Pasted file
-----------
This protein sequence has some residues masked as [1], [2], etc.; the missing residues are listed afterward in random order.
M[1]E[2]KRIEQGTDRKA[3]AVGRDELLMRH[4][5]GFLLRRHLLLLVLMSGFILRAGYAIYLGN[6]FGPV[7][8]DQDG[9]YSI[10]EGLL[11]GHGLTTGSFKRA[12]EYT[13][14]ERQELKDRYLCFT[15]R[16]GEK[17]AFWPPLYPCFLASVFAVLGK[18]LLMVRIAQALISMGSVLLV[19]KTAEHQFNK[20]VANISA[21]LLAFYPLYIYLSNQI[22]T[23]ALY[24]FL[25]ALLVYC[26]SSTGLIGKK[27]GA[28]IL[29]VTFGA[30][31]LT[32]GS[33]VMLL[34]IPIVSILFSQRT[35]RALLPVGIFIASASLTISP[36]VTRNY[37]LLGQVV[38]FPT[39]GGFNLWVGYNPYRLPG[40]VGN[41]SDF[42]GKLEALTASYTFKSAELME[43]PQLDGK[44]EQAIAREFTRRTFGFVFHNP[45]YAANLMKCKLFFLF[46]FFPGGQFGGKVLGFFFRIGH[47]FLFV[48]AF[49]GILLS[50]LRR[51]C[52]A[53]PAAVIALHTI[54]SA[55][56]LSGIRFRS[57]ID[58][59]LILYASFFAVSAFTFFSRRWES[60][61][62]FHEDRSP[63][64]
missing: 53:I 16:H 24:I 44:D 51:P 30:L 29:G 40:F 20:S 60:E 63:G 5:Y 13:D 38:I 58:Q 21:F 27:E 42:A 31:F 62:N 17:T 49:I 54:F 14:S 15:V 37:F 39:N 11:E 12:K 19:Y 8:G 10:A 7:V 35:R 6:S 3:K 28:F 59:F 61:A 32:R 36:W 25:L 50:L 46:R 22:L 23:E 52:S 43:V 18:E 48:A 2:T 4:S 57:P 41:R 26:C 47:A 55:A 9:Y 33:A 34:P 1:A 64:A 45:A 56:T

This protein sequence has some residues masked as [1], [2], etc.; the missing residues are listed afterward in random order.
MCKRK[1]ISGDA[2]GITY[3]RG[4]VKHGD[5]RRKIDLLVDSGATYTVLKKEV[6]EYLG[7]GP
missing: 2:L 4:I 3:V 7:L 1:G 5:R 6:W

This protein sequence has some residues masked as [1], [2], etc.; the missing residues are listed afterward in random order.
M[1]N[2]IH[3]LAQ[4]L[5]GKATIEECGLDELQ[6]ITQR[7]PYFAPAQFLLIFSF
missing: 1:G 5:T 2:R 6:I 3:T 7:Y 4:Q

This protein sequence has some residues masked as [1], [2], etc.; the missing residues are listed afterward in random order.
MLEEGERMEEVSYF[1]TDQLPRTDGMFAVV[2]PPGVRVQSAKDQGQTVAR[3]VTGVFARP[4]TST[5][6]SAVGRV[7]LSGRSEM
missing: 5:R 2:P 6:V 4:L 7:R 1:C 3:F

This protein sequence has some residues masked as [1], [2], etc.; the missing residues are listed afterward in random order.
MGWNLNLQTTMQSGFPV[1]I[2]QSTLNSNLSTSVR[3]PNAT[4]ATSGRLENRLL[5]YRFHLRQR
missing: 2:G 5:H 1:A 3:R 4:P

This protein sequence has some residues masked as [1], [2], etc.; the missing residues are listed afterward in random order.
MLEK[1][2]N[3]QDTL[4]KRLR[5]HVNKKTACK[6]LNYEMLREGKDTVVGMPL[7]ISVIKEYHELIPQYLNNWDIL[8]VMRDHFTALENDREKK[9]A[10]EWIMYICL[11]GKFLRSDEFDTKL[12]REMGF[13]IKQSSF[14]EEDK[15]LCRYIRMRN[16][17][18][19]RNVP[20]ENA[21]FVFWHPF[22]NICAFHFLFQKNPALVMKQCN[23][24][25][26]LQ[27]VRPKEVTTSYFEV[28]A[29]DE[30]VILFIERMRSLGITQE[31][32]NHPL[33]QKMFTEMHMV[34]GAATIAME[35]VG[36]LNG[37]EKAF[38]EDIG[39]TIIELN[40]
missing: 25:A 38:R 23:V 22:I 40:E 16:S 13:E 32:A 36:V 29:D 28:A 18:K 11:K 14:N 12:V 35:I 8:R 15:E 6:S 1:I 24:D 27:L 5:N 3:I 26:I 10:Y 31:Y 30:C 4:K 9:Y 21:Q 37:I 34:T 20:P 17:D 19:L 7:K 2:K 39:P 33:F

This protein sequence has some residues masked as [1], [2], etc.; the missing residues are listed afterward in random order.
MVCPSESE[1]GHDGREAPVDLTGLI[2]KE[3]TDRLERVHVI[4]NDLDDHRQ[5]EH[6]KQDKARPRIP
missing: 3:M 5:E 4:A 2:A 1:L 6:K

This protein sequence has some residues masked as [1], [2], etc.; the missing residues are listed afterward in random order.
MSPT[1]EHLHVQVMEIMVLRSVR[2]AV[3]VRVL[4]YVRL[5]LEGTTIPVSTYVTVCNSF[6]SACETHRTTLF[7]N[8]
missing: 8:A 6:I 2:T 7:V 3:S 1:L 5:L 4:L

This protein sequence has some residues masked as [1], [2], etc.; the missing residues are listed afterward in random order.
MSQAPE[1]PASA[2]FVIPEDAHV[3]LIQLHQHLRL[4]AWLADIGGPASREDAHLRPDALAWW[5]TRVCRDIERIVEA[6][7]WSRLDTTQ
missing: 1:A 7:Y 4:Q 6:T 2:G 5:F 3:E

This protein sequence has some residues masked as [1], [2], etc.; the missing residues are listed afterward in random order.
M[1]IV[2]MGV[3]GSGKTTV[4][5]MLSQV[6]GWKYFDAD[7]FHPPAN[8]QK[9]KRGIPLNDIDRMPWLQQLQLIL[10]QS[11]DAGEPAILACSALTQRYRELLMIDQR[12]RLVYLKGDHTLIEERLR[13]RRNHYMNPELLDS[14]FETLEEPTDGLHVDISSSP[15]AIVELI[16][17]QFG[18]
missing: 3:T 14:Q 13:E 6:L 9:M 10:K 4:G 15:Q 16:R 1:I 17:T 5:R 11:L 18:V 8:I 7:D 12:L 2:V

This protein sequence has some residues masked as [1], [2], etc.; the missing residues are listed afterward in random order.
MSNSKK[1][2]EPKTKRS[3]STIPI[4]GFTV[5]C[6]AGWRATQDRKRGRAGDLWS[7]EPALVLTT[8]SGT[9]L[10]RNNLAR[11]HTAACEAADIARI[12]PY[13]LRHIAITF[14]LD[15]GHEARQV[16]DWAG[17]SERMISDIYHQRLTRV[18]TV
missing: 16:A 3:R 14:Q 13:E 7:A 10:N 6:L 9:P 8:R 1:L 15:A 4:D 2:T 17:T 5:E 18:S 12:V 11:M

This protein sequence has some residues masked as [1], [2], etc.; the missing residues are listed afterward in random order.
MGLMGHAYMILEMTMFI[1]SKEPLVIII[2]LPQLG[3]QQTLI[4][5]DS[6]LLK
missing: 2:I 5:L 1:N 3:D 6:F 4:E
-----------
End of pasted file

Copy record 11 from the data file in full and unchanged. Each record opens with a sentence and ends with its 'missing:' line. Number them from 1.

This protein sequence has some residues masked as [1], [2], etc.; the missing residues are listed afterward in random order.
MSNSKK[1][2]EPKTKRS[3]STIPI[4]GFTV[5]C[6]AGWRATQDRKRGRAGDLWS[7]EPALVLTT[8]SGT[9]L[10]RNNLAR[11]HTAACEAADIARI[12]PY[13]LRHIAITF[14]LD[15]GHEARQV[16]DWAG[17]SERMISDIYHQRLTRV[18]TV
missing: 16:A 3:R 14:Q 13:E 7:A 10:N 6:L 9:P 8:R 1:L 15:A 4:D 2:T 17:T 5:E 18:S 12:V 11:M